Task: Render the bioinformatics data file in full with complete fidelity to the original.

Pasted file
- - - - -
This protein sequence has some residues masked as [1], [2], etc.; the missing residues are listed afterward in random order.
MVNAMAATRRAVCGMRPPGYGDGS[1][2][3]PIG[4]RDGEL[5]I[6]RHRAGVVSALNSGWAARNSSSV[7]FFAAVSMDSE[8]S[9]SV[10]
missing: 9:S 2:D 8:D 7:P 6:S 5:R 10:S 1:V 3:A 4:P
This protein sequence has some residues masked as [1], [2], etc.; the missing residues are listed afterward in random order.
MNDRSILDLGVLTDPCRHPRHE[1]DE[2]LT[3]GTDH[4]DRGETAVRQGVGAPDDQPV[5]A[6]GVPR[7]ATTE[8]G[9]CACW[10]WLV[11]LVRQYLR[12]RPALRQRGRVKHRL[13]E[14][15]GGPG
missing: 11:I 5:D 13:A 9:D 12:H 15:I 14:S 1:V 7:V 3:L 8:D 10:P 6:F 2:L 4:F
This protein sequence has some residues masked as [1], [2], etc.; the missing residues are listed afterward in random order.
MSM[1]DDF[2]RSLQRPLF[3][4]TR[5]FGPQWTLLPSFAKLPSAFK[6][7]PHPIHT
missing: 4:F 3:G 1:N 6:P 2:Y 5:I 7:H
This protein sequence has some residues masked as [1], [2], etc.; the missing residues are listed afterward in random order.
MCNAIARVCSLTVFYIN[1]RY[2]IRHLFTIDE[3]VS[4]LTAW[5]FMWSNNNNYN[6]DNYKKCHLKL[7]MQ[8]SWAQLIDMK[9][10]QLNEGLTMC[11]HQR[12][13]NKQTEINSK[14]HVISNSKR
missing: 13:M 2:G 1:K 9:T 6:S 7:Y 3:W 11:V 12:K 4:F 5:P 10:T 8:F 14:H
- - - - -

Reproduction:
This protein sequence has some residues masked as [1], [2], etc.; the missing residues are listed afterward in random order.
MVNAMAATRRAVCGMRPPGYGDGS[1][2][3]PIG[4]RDGEL[5]I[6]RHRAGVVSALNSGWAARNSSSV[7]FFAAVSMDSE[8]S[9]SV[10]
missing: 9:S 2:D 8:D 7:P 6:S 5:R 10:S 1:V 3:A 4:P
This protein sequence has some residues masked as [1], [2], etc.; the missing residues are listed afterward in random order.
MNDRSILDLGVLTDPCRHPRHE[1]DE[2]LT[3]GTDH[4]DRGETAVRQGVGAPDDQPV[5]A[6]GVPR[7]ATTE[8]G[9]CACW[10]WLV[11]LVRQYLR[12]RPALRQRGRVKHRL[13]E[14][15]GGPG
missing: 11:I 5:D 13:A 9:D 12:H 15:I 14:S 1:V 7:V 3:L 8:D 10:P 6:F 2:L 4:F
This protein sequence has some residues masked as [1], [2], etc.; the missing residues are listed afterward in random order.
MSM[1]DDF[2]RSLQRPLF[3][4]TR[5]FGPQWTLLPSFAKLPSAFK[6][7]PHPIHT
missing: 4:F 3:G 1:N 6:P 2:Y 5:I 7:H
This protein sequence has some residues masked as [1], [2], etc.; the missing residues are listed afterward in random order.
MCNAIARVCSLTVFYIN[1]RY[2]IRHLFTIDE[3]VS[4]LTAW[5]FMWSNNNNYN[6]DNYKKCHLKL[7]MQ[8]SWAQLIDMK[9][10]QLNEGLTMC[11]HQR[12][13]NKQTEINSK[14]HVISNSKR
missing: 13:M 2:G 1:K 9:T 6:S 7:Y 3:W 11:V 12:K 4:F 5:P 10:T 8:F 14:H